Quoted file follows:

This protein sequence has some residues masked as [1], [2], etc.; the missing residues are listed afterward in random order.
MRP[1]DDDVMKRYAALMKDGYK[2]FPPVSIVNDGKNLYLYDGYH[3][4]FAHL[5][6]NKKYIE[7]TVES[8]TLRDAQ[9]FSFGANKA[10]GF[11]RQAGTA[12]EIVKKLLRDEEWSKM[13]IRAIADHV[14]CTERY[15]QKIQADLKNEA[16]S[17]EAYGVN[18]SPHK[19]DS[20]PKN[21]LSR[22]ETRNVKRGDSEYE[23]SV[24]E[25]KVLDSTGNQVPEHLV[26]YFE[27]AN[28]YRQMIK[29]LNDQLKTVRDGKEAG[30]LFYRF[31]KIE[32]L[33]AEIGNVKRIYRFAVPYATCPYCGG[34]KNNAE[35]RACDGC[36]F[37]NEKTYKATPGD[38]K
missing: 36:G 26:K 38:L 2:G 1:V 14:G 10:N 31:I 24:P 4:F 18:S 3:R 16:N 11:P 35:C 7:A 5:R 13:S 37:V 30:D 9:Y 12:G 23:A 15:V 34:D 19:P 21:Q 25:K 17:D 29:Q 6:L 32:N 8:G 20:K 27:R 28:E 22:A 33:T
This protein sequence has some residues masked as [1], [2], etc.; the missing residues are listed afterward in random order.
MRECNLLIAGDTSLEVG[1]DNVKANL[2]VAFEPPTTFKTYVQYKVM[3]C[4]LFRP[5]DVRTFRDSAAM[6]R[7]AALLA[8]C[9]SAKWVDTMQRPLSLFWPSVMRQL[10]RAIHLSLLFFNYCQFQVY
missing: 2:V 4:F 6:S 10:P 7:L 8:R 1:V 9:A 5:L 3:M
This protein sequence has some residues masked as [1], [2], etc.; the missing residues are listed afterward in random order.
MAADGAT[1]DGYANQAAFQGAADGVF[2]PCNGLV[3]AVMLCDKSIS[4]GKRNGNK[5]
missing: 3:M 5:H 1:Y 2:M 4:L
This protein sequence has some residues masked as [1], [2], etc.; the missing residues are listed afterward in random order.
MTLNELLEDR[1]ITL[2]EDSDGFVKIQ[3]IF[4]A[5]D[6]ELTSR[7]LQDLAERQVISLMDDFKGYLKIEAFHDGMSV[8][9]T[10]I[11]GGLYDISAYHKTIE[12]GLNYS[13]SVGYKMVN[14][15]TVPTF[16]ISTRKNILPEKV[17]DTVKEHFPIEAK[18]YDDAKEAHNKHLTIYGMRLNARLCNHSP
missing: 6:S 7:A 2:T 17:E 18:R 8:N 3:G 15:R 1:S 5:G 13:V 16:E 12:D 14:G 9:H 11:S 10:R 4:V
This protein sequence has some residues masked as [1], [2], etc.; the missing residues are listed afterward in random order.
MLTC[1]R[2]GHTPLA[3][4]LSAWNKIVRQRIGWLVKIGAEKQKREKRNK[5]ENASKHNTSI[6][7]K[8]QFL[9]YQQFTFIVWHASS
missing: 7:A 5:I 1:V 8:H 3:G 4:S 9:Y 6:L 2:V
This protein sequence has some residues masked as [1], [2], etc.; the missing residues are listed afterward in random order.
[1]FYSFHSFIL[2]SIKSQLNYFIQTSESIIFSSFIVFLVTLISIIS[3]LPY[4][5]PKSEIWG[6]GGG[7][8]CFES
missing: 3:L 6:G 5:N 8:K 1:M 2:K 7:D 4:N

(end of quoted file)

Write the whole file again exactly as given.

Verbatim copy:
This protein sequence has some residues masked as [1], [2], etc.; the missing residues are listed afterward in random order.
MRP[1]DDDVMKRYAALMKDGYK[2]FPPVSIVNDGKNLYLYDGYH[3][4]FAHL[5][6]NKKYIE[7]TVES[8]TLRDAQ[9]FSFGANKA[10]GF[11]RQAGTA[12]EIVKKLLRDEEWSKM[13]IRAIADHV[14]CTERY[15]QKIQADLKNEA[16]S[17]EAYGVN[18]SPHK[19]DS[20]PKN[21]LSR[22]ETRNVKRGDSEYE[23]SV[24]E[25]KVLDSTGNQVPEHLV[26]YFE[27]AN[28]YRQMIK[29]LNDQLKTVRDGKEAG[30]LFYRF[31]KIE[32]L[33]AEIGNVKRIYRFAVPYATCPYCGG[34]KNNAE[35]RACDGC[36]F[37]NEKTYKATPGD[38]K
missing: 36:G 26:K 38:L 2:G 1:V 14:G 10:N 31:I 24:P 4:F 18:S 3:R 16:N 11:P 35:C 7:A 5:R 13:S 37:V 30:D 9:Y 12:G 23:A 15:V 34:D 19:P 21:Q 25:K 17:D 29:Q 6:L 32:N 8:G 20:K 27:R 28:E 22:A 33:T
This protein sequence has some residues masked as [1], [2], etc.; the missing residues are listed afterward in random order.
MRECNLLIAGDTSLEVG[1]DNVKANL[2]VAFEPPTTFKTYVQYKVM[3]C[4]LFRP[5]DVRTFRDSAAM[6]R[7]AALLA[8]C[9]SAKWVDTMQRPLSLFWPSVMRQL[10]RAIHLSLLFFNYCQFQVY
missing: 2:V 4:F 6:S 10:P 7:L 8:R 1:V 9:A 5:L 3:M
This protein sequence has some residues masked as [1], [2], etc.; the missing residues are listed afterward in random order.
MAADGAT[1]DGYANQAAFQGAADGVF[2]PCNGLV[3]AVMLCDKSIS[4]GKRNGNK[5]
missing: 3:M 5:H 1:Y 2:M 4:L
This protein sequence has some residues masked as [1], [2], etc.; the missing residues are listed afterward in random order.
MTLNELLEDR[1]ITL[2]EDSDGFVKIQ[3]IF[4]A[5]D[6]ELTSR[7]LQDLAERQVISLMDDFKGYLKIEAFHDGMSV[8][9]T[10]I[11]GGLYDISAYHKTIE[12]GLNYS[13]SVGYKMVN[14][15]TVPTF[16]ISTRKNILPEKV[17]DTVKEHFPIEAK[18]YDDAKEAHNKHLTIYGMRLNARLCNHSP
missing: 6:S 7:A 2:T 17:E 18:R 8:N 3:G 15:R 1:S 5:G 13:V 16:E 12:D 14:G 9:H 11:S 10:R 4:V
This protein sequence has some residues masked as [1], [2], etc.; the missing residues are listed afterward in random order.
MLTC[1]R[2]GHTPLA[3][4]LSAWNKIVRQRIGWLVKIGAEKQKREKRNK[5]ENASKHNTSI[6][7]K[8]QFL[9]YQQFTFIVWHASS
missing: 7:A 5:I 1:V 8:H 3:G 4:S 9:Y 6:L 2:V
This protein sequence has some residues masked as [1], [2], etc.; the missing residues are listed afterward in random order.
[1]FYSFHSFIL[2]SIKSQLNYFIQTSESIIFSSFIVFLVTLISIIS[3]LPY[4][5]PKSEIWG[6]GGG[7][8]CFES
missing: 3:L 6:G 5:N 8:K 1:M 2:K 7:D 4:N